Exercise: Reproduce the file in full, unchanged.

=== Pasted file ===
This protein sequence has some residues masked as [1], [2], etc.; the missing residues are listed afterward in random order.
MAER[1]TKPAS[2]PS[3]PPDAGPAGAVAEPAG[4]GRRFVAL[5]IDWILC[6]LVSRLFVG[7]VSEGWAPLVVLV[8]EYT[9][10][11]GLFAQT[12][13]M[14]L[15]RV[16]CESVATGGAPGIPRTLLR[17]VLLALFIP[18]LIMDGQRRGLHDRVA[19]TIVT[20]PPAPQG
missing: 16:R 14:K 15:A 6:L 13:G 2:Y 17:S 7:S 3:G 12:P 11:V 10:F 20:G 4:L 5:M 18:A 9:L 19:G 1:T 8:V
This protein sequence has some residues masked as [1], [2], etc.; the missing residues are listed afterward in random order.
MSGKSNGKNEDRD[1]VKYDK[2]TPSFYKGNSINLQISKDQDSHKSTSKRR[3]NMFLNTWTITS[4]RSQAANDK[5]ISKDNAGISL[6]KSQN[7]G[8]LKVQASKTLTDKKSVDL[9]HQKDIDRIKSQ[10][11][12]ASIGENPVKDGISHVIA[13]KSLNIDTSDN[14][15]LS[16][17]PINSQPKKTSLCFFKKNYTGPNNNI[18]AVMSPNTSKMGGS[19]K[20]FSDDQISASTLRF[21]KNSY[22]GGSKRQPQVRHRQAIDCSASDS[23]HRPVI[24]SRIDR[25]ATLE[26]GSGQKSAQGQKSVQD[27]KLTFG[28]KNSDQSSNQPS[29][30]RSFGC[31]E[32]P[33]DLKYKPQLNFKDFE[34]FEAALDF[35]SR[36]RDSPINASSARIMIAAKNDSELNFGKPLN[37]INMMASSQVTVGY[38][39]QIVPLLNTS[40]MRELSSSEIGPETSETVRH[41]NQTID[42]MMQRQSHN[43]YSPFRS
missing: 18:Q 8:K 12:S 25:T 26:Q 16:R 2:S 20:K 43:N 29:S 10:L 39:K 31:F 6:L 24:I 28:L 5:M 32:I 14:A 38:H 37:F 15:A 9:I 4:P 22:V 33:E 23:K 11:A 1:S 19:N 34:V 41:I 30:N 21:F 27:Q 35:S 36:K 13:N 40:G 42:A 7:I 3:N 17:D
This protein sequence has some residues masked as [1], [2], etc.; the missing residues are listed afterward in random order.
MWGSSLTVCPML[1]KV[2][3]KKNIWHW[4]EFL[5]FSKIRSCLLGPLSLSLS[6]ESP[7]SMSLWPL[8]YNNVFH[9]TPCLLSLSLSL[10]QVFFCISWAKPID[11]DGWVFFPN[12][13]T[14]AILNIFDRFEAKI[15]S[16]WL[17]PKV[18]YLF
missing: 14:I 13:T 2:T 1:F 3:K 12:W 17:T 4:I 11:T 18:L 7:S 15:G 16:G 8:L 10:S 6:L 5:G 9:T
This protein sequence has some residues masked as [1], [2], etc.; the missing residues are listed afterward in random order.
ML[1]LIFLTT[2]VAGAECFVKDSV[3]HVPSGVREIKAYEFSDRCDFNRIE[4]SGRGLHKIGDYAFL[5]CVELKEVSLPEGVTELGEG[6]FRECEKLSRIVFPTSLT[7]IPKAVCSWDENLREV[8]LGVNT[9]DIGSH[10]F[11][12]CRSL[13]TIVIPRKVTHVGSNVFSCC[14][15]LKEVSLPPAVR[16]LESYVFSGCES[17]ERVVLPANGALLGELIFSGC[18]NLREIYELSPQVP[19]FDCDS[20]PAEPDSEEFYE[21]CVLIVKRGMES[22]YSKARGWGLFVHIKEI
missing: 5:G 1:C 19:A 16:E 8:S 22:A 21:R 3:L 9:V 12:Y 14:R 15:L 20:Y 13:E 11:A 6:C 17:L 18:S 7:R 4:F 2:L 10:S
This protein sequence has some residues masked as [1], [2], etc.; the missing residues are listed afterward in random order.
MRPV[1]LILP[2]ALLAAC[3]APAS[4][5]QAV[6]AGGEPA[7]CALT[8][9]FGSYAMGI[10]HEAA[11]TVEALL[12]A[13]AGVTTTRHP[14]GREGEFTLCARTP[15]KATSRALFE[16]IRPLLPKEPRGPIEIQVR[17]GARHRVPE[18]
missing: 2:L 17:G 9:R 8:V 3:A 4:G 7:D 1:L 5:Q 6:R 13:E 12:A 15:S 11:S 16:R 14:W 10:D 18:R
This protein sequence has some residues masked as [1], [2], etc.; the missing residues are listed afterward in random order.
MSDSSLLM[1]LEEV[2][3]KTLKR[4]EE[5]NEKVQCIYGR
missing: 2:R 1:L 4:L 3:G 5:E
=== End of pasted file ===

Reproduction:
This protein sequence has some residues masked as [1], [2], etc.; the missing residues are listed afterward in random order.
MAER[1]TKPAS[2]PS[3]PPDAGPAGAVAEPAG[4]GRRFVAL[5]IDWILC[6]LVSRLFVG[7]VSEGWAPLVVLV[8]EYT[9][10][11]GLFAQT[12][13]M[14]L[15]RV[16]CESVATGGAPGIPRTLLR[17]VLLALFIP[18]LIMDGQRRGLHDRVA[19]TIVT[20]PPAPQG
missing: 16:R 14:K 15:A 6:L 13:G 2:Y 17:S 7:S 3:G 12:P 11:V 10:F 20:G 4:L 5:M 18:A 9:L 19:G 1:T 8:V
This protein sequence has some residues masked as [1], [2], etc.; the missing residues are listed afterward in random order.
MSGKSNGKNEDRD[1]VKYDK[2]TPSFYKGNSINLQISKDQDSHKSTSKRR[3]NMFLNTWTITS[4]RSQAANDK[5]ISKDNAGISL[6]KSQN[7]G[8]LKVQASKTLTDKKSVDL[9]HQKDIDRIKSQ[10][11][12]ASIGENPVKDGISHVIA[13]KSLNIDTSDN[14][15]LS[16][17]PINSQPKKTSLCFFKKNYTGPNNNI[18]AVMSPNTSKMGGS[19]K[20]FSDDQISASTLRF[21]KNSY[22]GGSKRQPQVRHRQAIDCSASDS[23]HRPVI[24]SRIDR[25]ATLE[26]GSGQKSAQGQKSVQD[27]KLTFG[28]KNSDQSSNQPS[29][30]RSFGC[31]E[32]P[33]DLKYKPQLNFKDFE[34]FEAALDF[35]SR[36]RDSPINASSARIMIAAKNDSELNFGKPLN[37]INMMASSQVTVGY[38][39]QIVPLLNTS[40]MRELSSSEIGPETSETVRH[41]NQTID[42]MMQRQSHN[43]YSPFRS
missing: 18:Q 8:K 12:S 25:T 26:Q 16:R 2:S 20:K 43:N 29:S 10:L 39:K 31:F 6:L 24:I 28:L 5:M 32:I 14:A 38:H 37:F 15:A 9:I 4:P 22:V 33:E 23:K 11:A 1:S 19:N 34:V 41:I 30:N 21:F 27:Q 35:S 36:K 13:N 40:G 42:A 7:I 3:N 17:D
This protein sequence has some residues masked as [1], [2], etc.; the missing residues are listed afterward in random order.
MWGSSLTVCPML[1]KV[2][3]KKNIWHW[4]EFL[5]FSKIRSCLLGPLSLSLS[6]ESP[7]SMSLWPL[8]YNNVFH[9]TPCLLSLSLSL[10]QVFFCISWAKPID[11]DGWVFFPN[12][13]T[14]AILNIFDRFEAKI[15]S[16]WL[17]PKV[18]YLF
missing: 14:I 13:T 2:T 1:F 3:K 12:W 17:T 4:I 11:T 18:L 7:S 15:G 16:G 8:L 10:S 6:L 5:G 9:T
This protein sequence has some residues masked as [1], [2], etc.; the missing residues are listed afterward in random order.
ML[1]LIFLTT[2]VAGAECFVKDSV[3]HVPSGVREIKAYEFSDRCDFNRIE[4]SGRGLHKIGDYAFL[5]CVELKEVSLPEGVTELGEG[6]FRECEKLSRIVFPTSLT[7]IPKAVCSWDENLREV[8]LGVNT[9]DIGSH[10]F[11][12]CRSL[13]TIVIPRKVTHVGSNVFSCC[14][15]LKEVSLPPAVR[16]LESYVFSGCES[17]ERVVLPANGALLGELIFSGC[18]NLREIYELSPQVP[19]FDCDS[20]PAEPDSEEFYE[21]CVLIVKRGMES[22]YSKARGWGLFVHIKEI
missing: 5:G 1:C 19:A 16:E 8:S 22:A 21:R 3:L 9:V 12:Y 14:R 15:L 20:Y 13:E 11:A 6:C 17:L 18:S 7:R 4:F 2:L 10:S
This protein sequence has some residues masked as [1], [2], etc.; the missing residues are listed afterward in random order.
MRPV[1]LILP[2]ALLAAC[3]APAS[4][5]QAV[6]AGGEPA[7]CALT[8][9]FGSYAMGI[10]HEAA[11]TVEALL[12]A[13]AGVTTTRHP[14]GREGEFTLCARTP[15]KATSRALFE[16]IRPLLPKEPRGPIEIQVR[17]GARHRVPE[18]
missing: 2:L 17:G 9:R 8:V 3:A 4:G 7:D 1:L 5:Q 6:R 13:E 12:A 15:S 11:S 16:R 14:W 10:D 18:R
This protein sequence has some residues masked as [1], [2], etc.; the missing residues are listed afterward in random order.
MSDSSLLM[1]LEEV[2][3]KTLKR[4]EE[5]NEKVQCIYGR
missing: 2:R 1:L 4:L 3:G 5:E